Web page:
After Aramis Ramirez hit a big homer, Barrett got plunked by Oswalt. Barrett walked toward the mound, and both benches cleared. Later, a wild Kerry Wood hit his third batter of the game and got ejected.
Had Barrett kept his cool at the plate, Wood woulda gotten an easy victory. He hasn’t had many of them this year. Thirty years ago the batter would have shrugged his shoulders at getting hit and trotted to first. Now it’s a challenge to a guy’s manhood. It didn’t cost the Cubs any games in the standings, but it costs the game in a larger context. The idea that 1) a pitcher can feel it’s his right to plunk a batter after after a homer, and 2) that the hitter can act like the pitcher just raped his dear old grandmother after getting hit by a pitch, is symptomatic of a disease that runs through MLB: guys think they’re bigger than the team. Even an MVP only nets a team five to ten games in the standings, but every Jose Macias thinks he can strut around like Simba after an inside pitch.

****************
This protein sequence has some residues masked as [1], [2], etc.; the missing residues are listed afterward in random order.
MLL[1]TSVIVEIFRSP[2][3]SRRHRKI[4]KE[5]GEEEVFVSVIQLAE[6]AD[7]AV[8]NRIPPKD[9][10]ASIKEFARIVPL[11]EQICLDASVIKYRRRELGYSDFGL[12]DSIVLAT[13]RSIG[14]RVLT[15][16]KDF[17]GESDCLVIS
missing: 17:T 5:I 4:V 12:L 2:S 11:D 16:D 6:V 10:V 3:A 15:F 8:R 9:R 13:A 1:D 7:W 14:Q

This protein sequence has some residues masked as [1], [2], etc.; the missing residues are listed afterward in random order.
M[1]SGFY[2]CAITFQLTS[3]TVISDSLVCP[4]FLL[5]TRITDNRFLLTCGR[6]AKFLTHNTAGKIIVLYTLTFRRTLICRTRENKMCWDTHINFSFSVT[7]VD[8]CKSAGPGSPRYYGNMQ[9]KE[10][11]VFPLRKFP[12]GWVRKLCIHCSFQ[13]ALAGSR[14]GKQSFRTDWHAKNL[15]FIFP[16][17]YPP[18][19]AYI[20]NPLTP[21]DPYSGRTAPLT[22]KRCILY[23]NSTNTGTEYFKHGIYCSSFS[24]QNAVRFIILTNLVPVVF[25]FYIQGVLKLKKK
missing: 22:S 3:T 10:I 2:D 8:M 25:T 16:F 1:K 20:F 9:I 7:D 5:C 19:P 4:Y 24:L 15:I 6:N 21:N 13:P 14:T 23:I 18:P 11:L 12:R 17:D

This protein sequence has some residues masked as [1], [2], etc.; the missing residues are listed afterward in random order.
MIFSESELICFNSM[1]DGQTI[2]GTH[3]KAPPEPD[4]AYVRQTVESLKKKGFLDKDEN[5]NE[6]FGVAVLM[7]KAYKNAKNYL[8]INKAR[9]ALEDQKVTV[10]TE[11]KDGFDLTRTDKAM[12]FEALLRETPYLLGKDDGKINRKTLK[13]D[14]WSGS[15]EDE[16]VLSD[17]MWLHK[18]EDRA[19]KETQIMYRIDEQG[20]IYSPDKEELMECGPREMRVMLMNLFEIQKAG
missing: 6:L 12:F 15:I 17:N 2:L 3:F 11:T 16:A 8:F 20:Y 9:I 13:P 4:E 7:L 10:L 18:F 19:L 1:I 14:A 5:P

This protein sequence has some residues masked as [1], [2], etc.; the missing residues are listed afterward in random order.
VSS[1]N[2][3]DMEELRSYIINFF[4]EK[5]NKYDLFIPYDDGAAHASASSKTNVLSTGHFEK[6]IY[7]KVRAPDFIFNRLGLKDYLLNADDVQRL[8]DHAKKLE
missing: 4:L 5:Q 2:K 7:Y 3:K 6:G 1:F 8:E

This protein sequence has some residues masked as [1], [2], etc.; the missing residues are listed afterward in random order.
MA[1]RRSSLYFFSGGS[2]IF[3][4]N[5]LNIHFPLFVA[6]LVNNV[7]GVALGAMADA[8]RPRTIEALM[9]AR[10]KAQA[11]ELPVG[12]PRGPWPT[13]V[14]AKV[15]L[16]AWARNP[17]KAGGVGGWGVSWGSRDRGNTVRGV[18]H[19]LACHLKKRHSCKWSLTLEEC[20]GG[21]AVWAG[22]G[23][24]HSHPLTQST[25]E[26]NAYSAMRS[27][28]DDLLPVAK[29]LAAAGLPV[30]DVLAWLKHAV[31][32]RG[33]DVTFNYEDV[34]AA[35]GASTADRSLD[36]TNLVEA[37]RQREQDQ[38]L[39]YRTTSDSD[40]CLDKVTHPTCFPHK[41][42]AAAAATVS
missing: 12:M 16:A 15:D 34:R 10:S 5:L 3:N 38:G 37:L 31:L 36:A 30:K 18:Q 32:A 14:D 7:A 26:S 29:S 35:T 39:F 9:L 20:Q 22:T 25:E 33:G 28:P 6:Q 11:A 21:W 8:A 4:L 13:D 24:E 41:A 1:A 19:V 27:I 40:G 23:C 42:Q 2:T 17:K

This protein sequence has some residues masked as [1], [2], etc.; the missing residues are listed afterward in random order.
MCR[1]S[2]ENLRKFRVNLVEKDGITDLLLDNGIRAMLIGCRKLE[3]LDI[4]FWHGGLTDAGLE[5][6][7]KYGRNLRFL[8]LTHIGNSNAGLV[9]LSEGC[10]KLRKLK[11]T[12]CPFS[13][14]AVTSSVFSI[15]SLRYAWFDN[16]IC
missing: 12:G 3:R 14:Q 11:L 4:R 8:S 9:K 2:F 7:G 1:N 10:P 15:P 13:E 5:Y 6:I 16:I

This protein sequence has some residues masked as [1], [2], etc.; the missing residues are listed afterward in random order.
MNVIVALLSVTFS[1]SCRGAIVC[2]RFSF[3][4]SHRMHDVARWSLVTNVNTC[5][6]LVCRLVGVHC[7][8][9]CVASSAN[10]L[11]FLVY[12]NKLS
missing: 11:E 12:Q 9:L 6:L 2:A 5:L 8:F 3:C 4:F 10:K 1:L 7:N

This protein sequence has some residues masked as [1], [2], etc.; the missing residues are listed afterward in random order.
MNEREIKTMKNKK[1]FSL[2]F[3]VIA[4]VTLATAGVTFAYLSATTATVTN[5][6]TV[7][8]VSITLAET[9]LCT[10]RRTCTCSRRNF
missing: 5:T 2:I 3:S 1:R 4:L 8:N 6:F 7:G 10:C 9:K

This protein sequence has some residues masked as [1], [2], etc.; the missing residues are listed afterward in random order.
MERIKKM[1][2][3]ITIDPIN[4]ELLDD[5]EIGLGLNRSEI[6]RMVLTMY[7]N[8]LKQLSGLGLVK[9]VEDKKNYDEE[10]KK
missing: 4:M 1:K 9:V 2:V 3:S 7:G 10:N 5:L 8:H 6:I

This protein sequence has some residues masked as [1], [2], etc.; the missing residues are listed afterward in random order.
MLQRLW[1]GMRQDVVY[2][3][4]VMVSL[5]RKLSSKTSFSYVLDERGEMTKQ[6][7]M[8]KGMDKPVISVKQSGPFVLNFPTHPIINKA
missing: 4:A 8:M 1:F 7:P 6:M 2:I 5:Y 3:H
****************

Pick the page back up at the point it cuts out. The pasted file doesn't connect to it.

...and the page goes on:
The agents that fill Barrett’s head with the idea that he’s so precious a commodity that he oughta think about charging the mound, and the union that supports that representation, serve both to emancipate major league players and alienate them from their fans. The burden is upon the players’ union, and EACH INDIVIDUAL PLAYER, to improve their image, thus raising the game and hiking their salaries, because the MLB owners ain’t gonna help; they don’t seem to realize that tearing down said players HURTS them long-term.
Regardless, Cubs win. Take all the squabbles and hoo-hah away and that’s all that matters.
I might have set a record for the least focused rant in blog history, and for that I apologize.